THE RULEBOOK IS NOT THAT BAD
What we have here is a complex system with a ridiculous amount of bits (just look at that board). That necessitates a game with a lot of rules and the 20 page rulebook jammed with text is proof of that. This raises the first issue: the rule book is laid out for learning, not for reference. There are large blocks of text you need to read through, with special considerations (the AOMs say) broken out into separate blocks where you might first want to be made aware of them. While there is an index, looking something up mid game results in a painful slog through several paragraphs to find one line rules that could really have benefitted from a bit more space. Bullet points are seriously under-appreciated in rulebook writing.
The second and arguably larger challenge that the First Martians’ rulebook presents is one of omission. Now, I don’t believe any core rules are missing. But I do feel like this rulebook expects you to put Rule 1 and Rule 2 together to come up with Corollary 3. For example, what happens when your oxygen or power reserves run out? Nothing, according to the rules (that is, nothing is specified). But an actual rule states that when you wish to use a location that has an oxygen leak (denoted by a red cube beside the O2 symbol) you must spend a unit of oxygen from the reserves. Since you must have resources available to place on actions that require them, you have the corollary: you cannot use that action when your O2 reserve is empty.
This is not something we as gamers are necessarily used to doing. We expect everything to be spelled out. This is a fair demand! When you get stuck during play (which you inevitably will), you want to be able to turn to page X and read line Y which clarifies the situation. I can understand why it has happened in some cases, there are a lot of elements which makes for an exponentially growing number of interactions. But this combined with the length of rule sections makes for a frustrating first few games.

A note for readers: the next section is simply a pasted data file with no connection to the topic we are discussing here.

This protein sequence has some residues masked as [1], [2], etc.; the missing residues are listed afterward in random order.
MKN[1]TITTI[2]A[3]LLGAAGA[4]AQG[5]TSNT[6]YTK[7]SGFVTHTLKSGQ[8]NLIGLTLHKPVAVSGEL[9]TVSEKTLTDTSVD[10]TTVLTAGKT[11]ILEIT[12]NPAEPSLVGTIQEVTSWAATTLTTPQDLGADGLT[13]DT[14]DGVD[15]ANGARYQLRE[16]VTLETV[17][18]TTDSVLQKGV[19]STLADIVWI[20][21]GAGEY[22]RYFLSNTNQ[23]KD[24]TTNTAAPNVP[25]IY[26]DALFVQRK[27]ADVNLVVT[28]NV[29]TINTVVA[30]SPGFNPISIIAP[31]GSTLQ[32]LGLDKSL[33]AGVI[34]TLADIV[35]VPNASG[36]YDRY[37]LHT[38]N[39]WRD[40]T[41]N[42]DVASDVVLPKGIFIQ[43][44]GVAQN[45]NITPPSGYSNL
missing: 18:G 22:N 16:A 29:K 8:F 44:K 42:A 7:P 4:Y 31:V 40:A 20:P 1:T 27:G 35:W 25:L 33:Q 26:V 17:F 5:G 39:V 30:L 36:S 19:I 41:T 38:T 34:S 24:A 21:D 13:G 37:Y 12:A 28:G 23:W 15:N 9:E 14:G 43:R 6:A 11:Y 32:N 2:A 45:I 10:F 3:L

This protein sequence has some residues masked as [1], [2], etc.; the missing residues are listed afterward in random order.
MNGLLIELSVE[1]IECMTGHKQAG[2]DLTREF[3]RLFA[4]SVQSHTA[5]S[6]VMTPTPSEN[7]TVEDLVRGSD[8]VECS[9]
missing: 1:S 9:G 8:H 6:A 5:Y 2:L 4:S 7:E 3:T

You need to take your time learning this game. You need to read and re-read the rulebook. Carefully figure out how things fit together, perhaps over a slow solo game. And even then you might not have everything nailed down. That is not so different from Robinson Crusoe in my experience. There’s just more little bits, and as such, more little interactions to remember.
Update: since originally writing this an Almanac has been released online which is in my opinion what the rulebook should have been in the first place! From what I can tell, it is excellent. Download it and learn the game from that.
Where things get really interesting is with the app. First Martians’ most unique feature is its integrated app. This records your progress through a mission and handles all the events and adventures that, in Robinson Crusoe, were all handled by decks of cards. This could allow for all kinds of clever things. The events can be tailored to the specific mission or difficulty setting, they can be updated remotely for clarity or to add more, there could be far more flavour text or even random sets of scripted events that inter-connect. First Martians does one of those things.